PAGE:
Intervention in Potential Leukemic Cell Migration Pathway Affects Leukemogenesis
Several factors are involved in the high frequency of T-cell lymphomas of AKR mice, which appear mainly in the thymus at the age of 6–12 months . The thymus is considered to play a major role in the disease since its removal prevents the development of T-cell lymphoma , while retransplantation of thymic epithelium to thymectomized AKR reconstitutes the high frequency of lymphoma , Although the AKR/J strain has the predisposition to develop the disease since birth , the mean latent period is delayed until the age of 8 months. The long latent period has been attributed to the delayed formation of the leukemogenic dual tropic virus (DTV) with the MCF characteristic [5, 6], formed in the thymus as a consequence of recombination within the envelope gene of ecotropic and xenotropic murine leukemia virus (MuLV). DTVs are detected only in preleukemic thymus and leukemic tissues of strains of mice prone to develop high incidence of leukemia . DTVs enhance leukemia development whereas endogenous ecotropic or xenotropic viruses are usually nontumorigenic. Exceptional is the ecotropic virus isolate SL3 with the enhancing activity on T-cell lymphomagenesis . These observations support the assumption that DTVs are proximal transforming agents of thymocytes and thereby responsible for high incidence of T lymphoma in AKR mice. Cloyd  proposed specific cellular tropism of two subclasses of MCF virus, and claimed that oncogenicity is closely linked to cellular differentiation. MCF isolated from lymphomatous thymus was replicating in the thymus and T peripheral cells, while nonlymphomagenic MCF isolated from leukemic spleen of NFS mice did not replicate in the thymus but rather in bone marrow cells, spleen, and lymph node B-lymphocytes.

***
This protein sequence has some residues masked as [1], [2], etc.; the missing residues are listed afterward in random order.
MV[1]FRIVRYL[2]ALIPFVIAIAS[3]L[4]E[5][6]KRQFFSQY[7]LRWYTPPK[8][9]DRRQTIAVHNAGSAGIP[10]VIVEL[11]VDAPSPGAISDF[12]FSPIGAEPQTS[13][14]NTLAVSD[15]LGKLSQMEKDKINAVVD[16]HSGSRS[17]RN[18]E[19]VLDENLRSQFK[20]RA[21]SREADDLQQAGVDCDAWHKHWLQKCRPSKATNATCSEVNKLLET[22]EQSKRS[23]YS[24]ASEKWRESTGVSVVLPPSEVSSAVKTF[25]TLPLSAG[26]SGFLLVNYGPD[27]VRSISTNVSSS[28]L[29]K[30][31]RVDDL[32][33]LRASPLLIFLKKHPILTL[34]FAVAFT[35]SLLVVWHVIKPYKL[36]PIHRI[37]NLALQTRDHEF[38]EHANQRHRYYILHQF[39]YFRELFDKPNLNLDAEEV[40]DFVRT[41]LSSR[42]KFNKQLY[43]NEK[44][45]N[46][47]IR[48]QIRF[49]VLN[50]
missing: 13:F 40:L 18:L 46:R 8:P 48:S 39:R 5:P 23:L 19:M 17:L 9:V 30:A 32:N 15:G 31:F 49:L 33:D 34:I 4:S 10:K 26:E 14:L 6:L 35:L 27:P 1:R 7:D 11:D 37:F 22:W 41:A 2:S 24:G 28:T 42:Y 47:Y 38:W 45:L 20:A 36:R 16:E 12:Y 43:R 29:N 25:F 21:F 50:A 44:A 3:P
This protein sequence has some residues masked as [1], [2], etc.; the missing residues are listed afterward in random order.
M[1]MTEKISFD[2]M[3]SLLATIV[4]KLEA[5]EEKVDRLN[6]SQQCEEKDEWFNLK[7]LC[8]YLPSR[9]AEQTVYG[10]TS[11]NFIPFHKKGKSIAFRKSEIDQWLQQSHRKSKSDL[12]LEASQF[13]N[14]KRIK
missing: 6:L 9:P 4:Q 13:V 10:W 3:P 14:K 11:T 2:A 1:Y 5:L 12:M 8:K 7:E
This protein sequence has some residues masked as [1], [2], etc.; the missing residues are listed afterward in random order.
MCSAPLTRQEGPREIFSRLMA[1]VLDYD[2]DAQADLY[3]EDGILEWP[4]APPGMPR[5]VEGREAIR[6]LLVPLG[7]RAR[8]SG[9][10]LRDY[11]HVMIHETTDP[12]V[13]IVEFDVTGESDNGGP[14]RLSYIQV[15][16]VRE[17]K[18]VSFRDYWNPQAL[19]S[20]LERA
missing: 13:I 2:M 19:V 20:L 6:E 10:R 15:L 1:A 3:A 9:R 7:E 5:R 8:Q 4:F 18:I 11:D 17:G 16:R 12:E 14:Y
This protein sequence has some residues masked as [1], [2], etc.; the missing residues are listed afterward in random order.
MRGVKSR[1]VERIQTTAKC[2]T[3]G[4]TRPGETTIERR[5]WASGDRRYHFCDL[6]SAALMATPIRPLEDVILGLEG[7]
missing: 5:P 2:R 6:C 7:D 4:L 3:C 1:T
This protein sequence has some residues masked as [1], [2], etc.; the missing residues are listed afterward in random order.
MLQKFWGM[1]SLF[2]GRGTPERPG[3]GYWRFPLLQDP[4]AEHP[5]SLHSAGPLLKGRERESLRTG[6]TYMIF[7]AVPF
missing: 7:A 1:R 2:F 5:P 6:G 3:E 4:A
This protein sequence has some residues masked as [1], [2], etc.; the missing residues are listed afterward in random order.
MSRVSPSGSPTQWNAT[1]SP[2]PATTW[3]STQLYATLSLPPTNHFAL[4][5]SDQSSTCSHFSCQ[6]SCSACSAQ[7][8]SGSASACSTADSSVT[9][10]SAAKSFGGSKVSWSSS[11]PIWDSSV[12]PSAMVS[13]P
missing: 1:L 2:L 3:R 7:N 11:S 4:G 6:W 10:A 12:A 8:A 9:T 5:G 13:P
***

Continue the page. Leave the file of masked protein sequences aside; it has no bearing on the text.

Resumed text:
KeywordsMurine Leukemia Virus Lymphomatous Thymus Dual Tropic Virus Ecotropic Murine Leukemic Virus Lymphoma Incidence
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